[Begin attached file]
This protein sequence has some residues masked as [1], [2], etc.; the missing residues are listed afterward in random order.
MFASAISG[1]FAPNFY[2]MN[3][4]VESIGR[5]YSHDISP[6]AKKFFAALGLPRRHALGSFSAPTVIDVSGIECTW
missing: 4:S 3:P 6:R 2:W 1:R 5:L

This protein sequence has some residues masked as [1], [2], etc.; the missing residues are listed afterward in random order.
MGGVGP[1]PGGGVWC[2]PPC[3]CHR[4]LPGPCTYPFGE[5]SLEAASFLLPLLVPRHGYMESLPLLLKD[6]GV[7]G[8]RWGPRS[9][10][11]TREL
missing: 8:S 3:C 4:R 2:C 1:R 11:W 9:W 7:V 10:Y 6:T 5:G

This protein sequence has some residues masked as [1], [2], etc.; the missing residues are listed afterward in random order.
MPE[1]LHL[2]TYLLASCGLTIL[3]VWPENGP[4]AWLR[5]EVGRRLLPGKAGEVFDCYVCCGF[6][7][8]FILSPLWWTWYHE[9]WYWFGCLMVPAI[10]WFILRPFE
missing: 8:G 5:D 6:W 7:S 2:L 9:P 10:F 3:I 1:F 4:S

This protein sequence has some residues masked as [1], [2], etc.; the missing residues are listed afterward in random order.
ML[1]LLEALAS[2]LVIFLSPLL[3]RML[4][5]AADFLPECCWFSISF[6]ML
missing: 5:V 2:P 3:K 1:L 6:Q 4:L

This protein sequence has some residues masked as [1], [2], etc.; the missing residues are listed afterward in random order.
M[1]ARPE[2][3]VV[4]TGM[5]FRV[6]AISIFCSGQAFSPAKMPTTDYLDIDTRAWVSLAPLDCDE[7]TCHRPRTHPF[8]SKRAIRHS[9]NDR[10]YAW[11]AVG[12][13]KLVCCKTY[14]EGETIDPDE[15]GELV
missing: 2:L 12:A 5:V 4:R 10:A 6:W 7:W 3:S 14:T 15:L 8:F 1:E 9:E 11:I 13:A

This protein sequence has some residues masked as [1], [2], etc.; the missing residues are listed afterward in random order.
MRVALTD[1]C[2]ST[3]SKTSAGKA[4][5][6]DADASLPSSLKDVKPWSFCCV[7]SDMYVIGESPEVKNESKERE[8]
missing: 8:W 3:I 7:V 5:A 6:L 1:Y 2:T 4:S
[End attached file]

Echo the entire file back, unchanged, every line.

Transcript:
This protein sequence has some residues masked as [1], [2], etc.; the missing residues are listed afterward in random order.
MFASAISG[1]FAPNFY[2]MN[3][4]VESIGR[5]YSHDISP[6]AKKFFAALGLPRRHALGSFSAPTVIDVSGIECTW
missing: 4:S 3:P 6:R 2:W 1:R 5:L

This protein sequence has some residues masked as [1], [2], etc.; the missing residues are listed afterward in random order.
MGGVGP[1]PGGGVWC[2]PPC[3]CHR[4]LPGPCTYPFGE[5]SLEAASFLLPLLVPRHGYMESLPLLLKD[6]GV[7]G[8]RWGPRS[9][10][11]TREL
missing: 8:S 3:C 4:R 2:C 1:R 11:W 9:W 7:V 10:Y 6:T 5:G

This protein sequence has some residues masked as [1], [2], etc.; the missing residues are listed afterward in random order.
MPE[1]LHL[2]TYLLASCGLTIL[3]VWPENGP[4]AWLR[5]EVGRRLLPGKAGEVFDCYVCCGF[6][7][8]FILSPLWWTWYHE[9]WYWFGCLMVPAI[10]WFILRPFE
missing: 8:G 5:D 6:W 7:S 2:L 9:P 10:F 3:I 1:F 4:S

This protein sequence has some residues masked as [1], [2], etc.; the missing residues are listed afterward in random order.
ML[1]LLEALAS[2]LVIFLSPLL[3]RML[4][5]AADFLPECCWFSISF[6]ML
missing: 5:V 2:P 3:K 1:L 6:Q 4:L

This protein sequence has some residues masked as [1], [2], etc.; the missing residues are listed afterward in random order.
M[1]ARPE[2][3]VV[4]TGM[5]FRV[6]AISIFCSGQAFSPAKMPTTDYLDIDTRAWVSLAPLDCDE[7]TCHRPRTHPF[8]SKRAIRHS[9]NDR[10]YAW[11]AVG[12][13]KLVCCKTY[14]EGETIDPDE[15]GELV
missing: 2:L 12:A 5:V 4:R 10:A 6:W 7:W 3:S 14:T 15:L 8:F 1:E 9:E 11:I 13:A

This protein sequence has some residues masked as [1], [2], etc.; the missing residues are listed afterward in random order.
MRVALTD[1]C[2]ST[3]SKTSAGKA[4][5][6]DADASLPSSLKDVKPWSFCCV[7]SDMYVIGESPEVKNESKERE[8]
missing: 8:W 3:I 7:V 5:A 6:L 1:Y 2:T 4:S